That is the history lesson over, what is in store for 2085

Having worked and seen so many changes in the industry it is clear that change will continue. The main underlying characteristic moving forward will be just how Green can we make Print for a new commercial generation? Without doubt the biggest topic for all moving forward is climate change and reducing plastic pollution. With that in mind the print manufacturing sector has the perfect opportunity to replace plastics particularly in the world of packaging . It is fair to say that the print world has worked positively over many years to clean it’s act up and deliver, not only with credible recyclable products, but has formed an efficient infrastructure and helped deliver the sustainable way in which forests are now managed. The promotion of sustainability in forestry leading to FSC products on our machine room floors are a testament to our long sighted visions for the future. After all, our industry has been looking at delivering super sustainability with its services for hundreds of years. With the advent of vegetable inks, biodegradable toners and vegetable starch plastics, our industry will continue to work hard to deliver on those green credentials. I see digital advancement where more pre-diecut stocks will be fed through machines to enable end users to make cartons and boxes from the comfort of their own office. Ink jet digital presses will be able to feed heavier weight boards for this reason. Toners will become completely food safe allowing print to be activated even at point of serving food such as a takeaway or fast food vendor. This tech will bring in new colour options too such as greater, easier and cheaper opportunities to use neons, spot pantone colours, metallics, glitters and varnishes. All delivered with the ease of push button approach with little to no need of changing drums or internal mechanisms of the machinery.

For those who run their office on the move, I see continuation of the role for the local printer but having an up to date facility of running all the key equipment featured above for client convenience, by offering such technology, receiving payment in advance and offering collection, delivery or direct mail options, I see the practicality of print in the market place with a true ‘Instant Print’ attitude to producing orders as a key way forward.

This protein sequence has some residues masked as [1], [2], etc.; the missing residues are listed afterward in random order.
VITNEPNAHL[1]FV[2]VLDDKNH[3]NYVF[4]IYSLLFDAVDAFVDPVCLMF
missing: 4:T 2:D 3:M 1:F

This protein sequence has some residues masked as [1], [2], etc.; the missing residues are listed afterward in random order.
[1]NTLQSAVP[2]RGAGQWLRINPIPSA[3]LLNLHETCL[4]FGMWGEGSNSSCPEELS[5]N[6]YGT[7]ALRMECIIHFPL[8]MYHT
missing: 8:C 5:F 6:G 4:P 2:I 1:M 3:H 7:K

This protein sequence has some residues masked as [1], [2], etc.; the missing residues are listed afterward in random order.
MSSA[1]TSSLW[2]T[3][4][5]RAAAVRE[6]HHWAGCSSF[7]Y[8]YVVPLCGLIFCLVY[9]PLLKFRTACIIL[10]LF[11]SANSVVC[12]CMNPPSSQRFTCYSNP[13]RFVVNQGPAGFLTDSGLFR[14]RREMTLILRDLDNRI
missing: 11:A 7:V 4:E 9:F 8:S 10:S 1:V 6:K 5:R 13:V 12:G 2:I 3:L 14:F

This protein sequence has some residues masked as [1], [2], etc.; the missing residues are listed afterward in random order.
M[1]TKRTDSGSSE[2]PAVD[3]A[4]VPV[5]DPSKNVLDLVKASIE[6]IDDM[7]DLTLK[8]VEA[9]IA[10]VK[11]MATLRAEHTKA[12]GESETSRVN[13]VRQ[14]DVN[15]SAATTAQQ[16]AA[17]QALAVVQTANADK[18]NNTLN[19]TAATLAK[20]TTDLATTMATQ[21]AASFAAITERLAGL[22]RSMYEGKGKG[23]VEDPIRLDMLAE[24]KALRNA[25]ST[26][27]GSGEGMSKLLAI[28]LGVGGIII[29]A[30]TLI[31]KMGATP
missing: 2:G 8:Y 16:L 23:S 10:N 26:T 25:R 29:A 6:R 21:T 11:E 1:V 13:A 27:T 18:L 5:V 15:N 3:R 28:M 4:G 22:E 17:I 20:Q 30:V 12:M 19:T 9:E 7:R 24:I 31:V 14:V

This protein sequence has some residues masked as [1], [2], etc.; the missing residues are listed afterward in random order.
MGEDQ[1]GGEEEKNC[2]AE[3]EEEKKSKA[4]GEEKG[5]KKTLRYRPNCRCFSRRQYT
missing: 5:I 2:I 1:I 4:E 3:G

Personalisation will also be a key area of growth, the ability already exists to print on virtually any product including fabrics, merchandise and rigid materials but this will become mainstream and smart.

Wider thinking leads me to suggest that ‘Smart’ papers and board will exist allowing surfaces to change colour indicating changes in temperature, moisture and air pressure (quite what for I cannot say but no doubt there will be a need for it!). Papers cross bonded with metallic coatings will form micro papers, these will allow us to integrate with technology through various means and allow the printed sheet to ‘speak’, ‘light up’ or engage with us on the move or via our phones and watches. Moving pictures on paper or starch foils would be possible and particularly powerful in a poster display setting.

Technology will change and so will the material – the key challenge for us all in the industry is to deliver what our clients need in such a way that it will be friendly to the environment as well as create a powerful marketing statement.